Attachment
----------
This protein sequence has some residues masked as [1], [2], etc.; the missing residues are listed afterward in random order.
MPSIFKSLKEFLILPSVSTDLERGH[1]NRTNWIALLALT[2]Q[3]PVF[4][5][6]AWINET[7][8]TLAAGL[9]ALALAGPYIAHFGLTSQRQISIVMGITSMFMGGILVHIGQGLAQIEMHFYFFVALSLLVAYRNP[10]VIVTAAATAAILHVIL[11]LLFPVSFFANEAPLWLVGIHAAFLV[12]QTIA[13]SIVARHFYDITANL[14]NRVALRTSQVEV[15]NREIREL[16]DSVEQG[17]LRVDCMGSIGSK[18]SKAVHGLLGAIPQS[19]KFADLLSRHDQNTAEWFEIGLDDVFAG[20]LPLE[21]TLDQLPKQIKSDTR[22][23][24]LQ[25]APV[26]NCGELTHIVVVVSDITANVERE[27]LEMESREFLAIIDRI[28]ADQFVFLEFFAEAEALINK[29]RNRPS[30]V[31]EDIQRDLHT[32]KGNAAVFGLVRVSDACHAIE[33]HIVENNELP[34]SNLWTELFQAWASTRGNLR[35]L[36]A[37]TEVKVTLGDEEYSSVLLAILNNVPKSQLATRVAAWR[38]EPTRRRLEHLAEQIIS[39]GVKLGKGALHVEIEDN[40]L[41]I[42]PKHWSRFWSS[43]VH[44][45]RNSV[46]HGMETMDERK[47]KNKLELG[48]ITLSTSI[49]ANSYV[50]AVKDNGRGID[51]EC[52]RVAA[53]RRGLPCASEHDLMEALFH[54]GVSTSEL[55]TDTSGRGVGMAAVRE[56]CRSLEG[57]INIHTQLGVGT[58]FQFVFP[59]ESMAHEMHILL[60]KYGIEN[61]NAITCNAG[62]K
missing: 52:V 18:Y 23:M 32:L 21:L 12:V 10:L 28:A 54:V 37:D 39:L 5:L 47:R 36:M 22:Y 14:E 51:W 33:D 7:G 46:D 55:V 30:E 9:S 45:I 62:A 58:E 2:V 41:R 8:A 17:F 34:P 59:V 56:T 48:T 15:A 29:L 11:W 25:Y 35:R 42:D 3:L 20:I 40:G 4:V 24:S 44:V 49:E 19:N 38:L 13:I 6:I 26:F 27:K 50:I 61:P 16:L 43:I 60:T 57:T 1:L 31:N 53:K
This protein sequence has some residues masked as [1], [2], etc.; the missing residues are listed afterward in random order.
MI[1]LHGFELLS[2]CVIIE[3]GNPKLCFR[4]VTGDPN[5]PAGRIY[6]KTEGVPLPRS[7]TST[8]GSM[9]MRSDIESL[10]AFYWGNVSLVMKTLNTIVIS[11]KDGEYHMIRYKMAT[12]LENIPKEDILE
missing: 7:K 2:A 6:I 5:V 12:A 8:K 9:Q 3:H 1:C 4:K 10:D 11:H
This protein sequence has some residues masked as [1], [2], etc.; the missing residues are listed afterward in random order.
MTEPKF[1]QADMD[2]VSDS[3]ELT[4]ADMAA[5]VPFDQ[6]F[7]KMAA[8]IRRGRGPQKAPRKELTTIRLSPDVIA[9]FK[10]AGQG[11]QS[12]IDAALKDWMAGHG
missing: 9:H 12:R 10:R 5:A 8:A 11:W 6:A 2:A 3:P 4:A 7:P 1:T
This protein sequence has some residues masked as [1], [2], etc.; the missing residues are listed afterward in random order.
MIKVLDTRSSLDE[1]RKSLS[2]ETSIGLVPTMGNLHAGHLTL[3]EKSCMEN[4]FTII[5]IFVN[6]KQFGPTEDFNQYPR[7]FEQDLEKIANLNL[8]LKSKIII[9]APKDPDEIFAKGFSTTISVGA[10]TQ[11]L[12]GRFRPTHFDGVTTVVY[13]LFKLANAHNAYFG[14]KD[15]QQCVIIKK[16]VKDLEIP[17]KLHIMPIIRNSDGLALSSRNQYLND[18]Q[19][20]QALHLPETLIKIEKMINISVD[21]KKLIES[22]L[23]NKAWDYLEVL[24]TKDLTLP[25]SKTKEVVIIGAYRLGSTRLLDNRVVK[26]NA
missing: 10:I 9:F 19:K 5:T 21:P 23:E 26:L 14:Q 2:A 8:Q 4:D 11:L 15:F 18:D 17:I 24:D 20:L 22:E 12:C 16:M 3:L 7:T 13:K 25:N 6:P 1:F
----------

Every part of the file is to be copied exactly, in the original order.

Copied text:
This protein sequence has some residues masked as [1], [2], etc.; the missing residues are listed afterward in random order.
MPSIFKSLKEFLILPSVSTDLERGH[1]NRTNWIALLALT[2]Q[3]PVF[4][5][6]AWINET[7][8]TLAAGL[9]ALALAGPYIAHFGLTSQRQISIVMGITSMFMGGILVHIGQGLAQIEMHFYFFVALSLLVAYRNP[10]VIVTAAATAAILHVIL[11]LLFPVSFFANEAPLWLVGIHAAFLV[12]QTIA[13]SIVARHFYDITANL[14]NRVALRTSQVEV[15]NREIREL[16]DSVEQG[17]LRVDCMGSIGSK[18]SKAVHGLLGAIPQS[19]KFADLLSRHDQNTAEWFEIGLDDVFAG[20]LPLE[21]TLDQLPKQIKSDTR[22][23][24]LQ[25]APV[26]NCGELTHIVVVVSDITANVERE[27]LEMESREFLAIIDRI[28]ADQFVFLEFFAEAEALINK[29]RNRPS[30]V[31]EDIQRDLHT[32]KGNAAVFGLVRVSDACHAIE[33]HIVENNELP[34]SNLWTELFQAWASTRGNLR[35]L[36]A[37]TEVKVTLGDEEYSSVLLAILNNVPKSQLATRVAAWR[38]EPTRRRLEHLAEQIIS[39]GVKLGKGALHVEIEDN[40]L[41]I[42]PKHWSRFWSS[43]VH[44][45]RNSV[46]HGMETMDERK[47]KNKLELG[48]ITLSTSI[49]ANSYV[50]AVKDNGRGID[51]EC[52]RVAA[53]RRGLPCASEHDLMEALFH[54]GVSTSEL[55]TDTSGRGVGMAAVRE[56]CRSLEG[57]INIHTQLGVGT[58]FQFVFP[59]ESMAHEMHILL[60]KYGIEN[61]NAITCNAG[62]K
missing: 52:V 18:Y 23:M 32:L 21:L 12:V 10:L 28:A 54:V 37:D 39:L 5:L 47:R 36:M 22:Y 14:E 51:W 33:D 7:G 46:D 55:V 30:E 9:S 45:I 62:A 58:E 2:V 41:R 8:A 17:F 34:P 59:V 56:T 48:T 15:A 29:L 11:W 25:Y 35:R 42:D 3:L 20:I 40:G 4:V 24:S 44:V 49:E 19:N 38:L 13:I 6:I 26:F 27:K 50:I 61:P 16:L 43:I 60:T 57:T 1:L 31:N 53:K
This protein sequence has some residues masked as [1], [2], etc.; the missing residues are listed afterward in random order.
MI[1]LHGFELLS[2]CVIIE[3]GNPKLCFR[4]VTGDPN[5]PAGRIY[6]KTEGVPLPRS[7]TST[8]GSM[9]MRSDIESL[10]AFYWGNVSLVMKTLNTIVIS[11]KDGEYHMIRYKMAT[12]LENIPKEDILE
missing: 7:K 2:A 6:I 5:V 12:A 8:K 9:Q 3:H 1:C 4:K 10:D 11:H
This protein sequence has some residues masked as [1], [2], etc.; the missing residues are listed afterward in random order.
MTEPKF[1]QADMD[2]VSDS[3]ELT[4]ADMAA[5]VPFDQ[6]F[7]KMAA[8]IRRGRGPQKAPRKELTTIRLSPDVIA[9]FK[10]AGQG[11]QS[12]IDAALKDWMAGHG
missing: 9:H 12:R 10:R 5:A 8:A 11:W 6:A 2:A 3:P 4:A 7:P 1:T
This protein sequence has some residues masked as [1], [2], etc.; the missing residues are listed afterward in random order.
MIKVLDTRSSLDE[1]RKSLS[2]ETSIGLVPTMGNLHAGHLTL[3]EKSCMEN[4]FTII[5]IFVN[6]KQFGPTEDFNQYPR[7]FEQDLEKIANLNL[8]LKSKIII[9]APKDPDEIFAKGFSTTISVGA[10]TQ[11]L[12]GRFRPTHFDGVTTVVY[13]LFKLANAHNAYFG[14]KD[15]QQCVIIKK[16]VKDLEIP[17]KLHIMPIIRNSDGLALSSRNQYLND[18]Q[19][20]QALHLPETLIKIEKMINISVD[21]KKLIES[22]L[23]NKAWDYLEVL[24]TKDLTLP[25]SKTKEVVIIGAYRLGSTRLLDNRVVK[26]NA
missing: 10:I 9:F 19:K 5:T 21:P 23:E 26:L 14:Q 2:A 8:Q 4:D 11:L 15:F 18:D 17:I 24:D 20:L 22:E 12:C 16:M 3:L 7:T 13:K 25:N 6:P 1:F